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Costolo is joining Index Ventures as a Venture Partner, while also starting a company with Bryan Oki
Costolo, though, is not one to be kept down, and now he's revealed on Twitter what's next for him: not only is he starting a new company, but he's also becoming a venture capitalist as well.
First, he revealed more about the fitness startup that he had previously mentioned in an interview in December, including that his co-founder is Bryan Oki, Co-Founder abd former CEO of Fitify. Before that he was the Director of CrossFit at The Cave, one of the Bay Area's first CrossFit gyms.
While there are details still missing, including what the name of the company will be, he did say that the company would scale the "evolving landscape," where "the fitness industry is transitioning to a world of specialized studios and programs with a multitude of connected devices and software trackers."
“We’re building a new software platform that reimagines the path to personal fitness. This platform will go beyond measurement to motivate and drive improvement and make the road to personal transformation fun and social," Costolo wrote. "For wellness professionals, from fitness coaches to doctors and nutritionists and more, our platform will be the easiest and most flexible way to extend expertise and guidance by orders of magnitude."
So what it sounds like Costolo and Oki's new company will do is take the data collected by the many wearables and fitness trackers and use it to go deeper into analyzing the heath of each user. What exactly that would be, though, is pretty undefined at this point.
This coincides with Costolo's previous comments about the company, telling Re/Code's Kara Swisher last month that the personal wellness space "hasn't traditionally leveraged software," and that he had "a specific idea around this space that, I think, could benefit massively from software bringing brought to bear there."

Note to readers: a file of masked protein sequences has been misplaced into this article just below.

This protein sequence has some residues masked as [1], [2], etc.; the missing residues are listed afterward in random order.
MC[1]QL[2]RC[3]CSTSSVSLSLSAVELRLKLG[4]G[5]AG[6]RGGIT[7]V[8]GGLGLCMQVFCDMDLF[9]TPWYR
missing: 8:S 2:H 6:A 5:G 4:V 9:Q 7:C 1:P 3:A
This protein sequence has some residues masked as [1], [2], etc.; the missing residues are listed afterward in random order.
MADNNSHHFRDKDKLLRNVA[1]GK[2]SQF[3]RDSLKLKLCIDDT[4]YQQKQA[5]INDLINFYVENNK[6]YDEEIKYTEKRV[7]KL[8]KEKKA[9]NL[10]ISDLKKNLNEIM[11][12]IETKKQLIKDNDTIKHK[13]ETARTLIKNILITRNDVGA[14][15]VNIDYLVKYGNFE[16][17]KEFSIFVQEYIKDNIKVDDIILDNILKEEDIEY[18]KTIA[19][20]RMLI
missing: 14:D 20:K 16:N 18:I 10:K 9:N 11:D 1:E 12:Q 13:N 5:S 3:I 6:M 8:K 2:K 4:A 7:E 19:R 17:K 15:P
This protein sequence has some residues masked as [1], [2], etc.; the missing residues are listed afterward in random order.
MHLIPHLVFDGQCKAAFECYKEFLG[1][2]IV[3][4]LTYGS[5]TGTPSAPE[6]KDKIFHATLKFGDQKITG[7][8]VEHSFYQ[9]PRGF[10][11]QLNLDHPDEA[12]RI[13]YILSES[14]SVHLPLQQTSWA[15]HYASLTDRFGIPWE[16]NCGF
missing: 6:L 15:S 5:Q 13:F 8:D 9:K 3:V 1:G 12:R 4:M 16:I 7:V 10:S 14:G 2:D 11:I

Of course, Costolo has quite a bit of experience in the social space as well, and it will be interesting to see if, and how, that could possibly be incorporated into the platform as well.
Digital health is good space to get into right now, given how fast it's growing. There was nearly $5.8 billion invested in the space in 2015, more than doubling the number of dollars in just two years. Deals saw an even biggest increase, jumping to 889, up over 20 percent from the number in 2014.
For most people being the head of a startup is so much work that they don't really have time for much else, but that's not all true for Costolo, who is somehow going to manage to work in being a venture capitalist as well, joining Index Ventures as a Venture Partner.
His connection to the firm came through Danny Rimer, General Partner at Index Ventures, who Costolo called "a good friend," and who helped him get to know some of the firm's portfolio companies. Costolo is already on the board of Patreon, which raised a $30 million round on Monday, which Index participated in, and he will be also working with other portfolio companies, as well as investing as a member of the investment team.
"We’re delighted that Dick is joining us at Index. I’ve known Dick since moving to San Francisco five years ago, and I can’t wait to work with him more directly on our future investments and to get his support with mentoring our existing companies and entrepreneurs," Rimmer told VatorNews.
One thing is definitely for sure: despite what happened over at Twitter, Costolo is not going anywhere.
"Having the opportunity to work with the great team at Index while also embarking on my own venture makes the beginning of 2016 a very special time for me, and I can't wait to dive in," he said.
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What is Twitter?